A 20-MINUTE FERRY RIDE from the Maldivian capital, Malé, lies Hulhumalé, a desolate strip of reclaimed land. Rows of identical four-storey apartment buildings line the artificial island, distinguishable only by metres-high numbers painted on their facades. Buses circle on two routes, slowing to a crawl for speed bumps. The settlement currently numbers 1,000 apartments, and is nicknamed China Town.
On a Friday in mid January, construction workers celebrated the start of a new phase of building that will add another 1,500 apartments to what is already the Maldives’ largest settlement project. Chen Yun, a 26-year-old technical engineer from Hunan province, joined them as they grilled lamb on the project site, where Maldivian and Chinese flags flew in unison. Chen, who arrived here in December 2010, during the project’s early stages, works for the China Machinery Engineering Corporation, and lives on Hulhumalé in shed-like temporary housing with about 20 other colleagues. We spoke in an air-conditioned dining room for the Chinese staff; Mandarin satellite television played on one wall, and Chen casually ashed his cigarette on to the floor. He told me another 80 Chinese were soon to arrive, to help supervise a crew of about 300 Bangladeshi migrant workers.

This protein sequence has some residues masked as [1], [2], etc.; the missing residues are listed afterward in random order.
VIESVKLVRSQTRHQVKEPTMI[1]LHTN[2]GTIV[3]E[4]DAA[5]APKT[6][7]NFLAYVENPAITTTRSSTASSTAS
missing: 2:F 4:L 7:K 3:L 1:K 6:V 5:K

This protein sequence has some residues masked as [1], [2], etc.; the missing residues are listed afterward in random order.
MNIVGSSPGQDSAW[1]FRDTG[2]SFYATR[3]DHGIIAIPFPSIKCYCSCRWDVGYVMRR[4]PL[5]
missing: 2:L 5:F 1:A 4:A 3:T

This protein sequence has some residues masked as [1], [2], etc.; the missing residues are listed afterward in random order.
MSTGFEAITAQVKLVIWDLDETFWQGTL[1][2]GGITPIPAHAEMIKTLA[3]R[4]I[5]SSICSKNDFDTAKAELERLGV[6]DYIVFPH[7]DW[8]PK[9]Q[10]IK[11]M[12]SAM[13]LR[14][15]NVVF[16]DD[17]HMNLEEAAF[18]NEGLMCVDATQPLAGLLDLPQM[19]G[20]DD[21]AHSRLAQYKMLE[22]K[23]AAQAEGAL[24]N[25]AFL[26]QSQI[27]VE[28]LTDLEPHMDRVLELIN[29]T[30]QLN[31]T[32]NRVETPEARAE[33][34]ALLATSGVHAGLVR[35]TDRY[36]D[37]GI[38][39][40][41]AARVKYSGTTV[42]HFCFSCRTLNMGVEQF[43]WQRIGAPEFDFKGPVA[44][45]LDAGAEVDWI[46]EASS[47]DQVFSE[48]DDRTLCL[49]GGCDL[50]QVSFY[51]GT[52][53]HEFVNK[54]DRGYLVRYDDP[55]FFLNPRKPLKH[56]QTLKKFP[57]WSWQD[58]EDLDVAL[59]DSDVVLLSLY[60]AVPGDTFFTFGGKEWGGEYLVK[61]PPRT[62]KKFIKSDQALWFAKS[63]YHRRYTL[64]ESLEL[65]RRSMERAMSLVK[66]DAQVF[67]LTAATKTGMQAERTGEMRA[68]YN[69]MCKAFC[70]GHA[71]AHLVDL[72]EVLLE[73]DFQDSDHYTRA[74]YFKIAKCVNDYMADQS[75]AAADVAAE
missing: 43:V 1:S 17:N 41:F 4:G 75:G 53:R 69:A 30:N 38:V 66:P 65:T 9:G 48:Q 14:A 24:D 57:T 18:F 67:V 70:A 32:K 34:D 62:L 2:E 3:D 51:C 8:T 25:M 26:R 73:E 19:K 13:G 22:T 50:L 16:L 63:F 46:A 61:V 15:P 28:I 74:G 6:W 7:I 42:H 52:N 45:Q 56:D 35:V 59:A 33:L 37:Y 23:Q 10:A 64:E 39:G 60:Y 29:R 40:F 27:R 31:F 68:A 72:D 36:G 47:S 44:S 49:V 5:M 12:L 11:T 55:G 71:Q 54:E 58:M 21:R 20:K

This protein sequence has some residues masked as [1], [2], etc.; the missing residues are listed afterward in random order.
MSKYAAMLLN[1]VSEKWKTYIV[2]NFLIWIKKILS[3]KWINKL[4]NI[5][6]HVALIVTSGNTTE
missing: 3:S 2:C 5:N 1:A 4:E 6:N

China Town is funded by official Chinese loans, and typifies a sharp rise in the country’s investment in the Maldives over recent years. (The Maldivian government has not issued any reliable account of the inflows, and the Chinese government has released no total numbers.) The project’s foundation stone was laid during the presidency of Mohamed Nasheed, who ended three decades of rule by the strongman Maumoon Abdul Gayoom with victory in a 2008 election. The new president maintained friendly ties with China, and also courted Western powers and India. But Nasheed resigned in February 2012, in what he later described as a coup by Gayoom’s supporters. China was among the first countries to back the new government, and the Maldives has since pivoted towards an increasing reliance on the Asian giant, to the cost of India and the West. A few months after his election to power in November 2013, the country’s current president, Abdulla Yameen Abdul Gayoom (a half-brother and loyalist of his namesake and predecessor), announced a Chinese grant of $8.2 million “for the implementation of developmental projects and the advancement of public services.” The expansion of China Town was inaugurated by the Chinese president, Xi Jinping, on a visit to the Maldives in September—the first time a Chinese head of state had travelled to Asia’s smallest country. Besides the settlement, China is also sponsoring a major port in the north of the island country, bridges, roads, and more.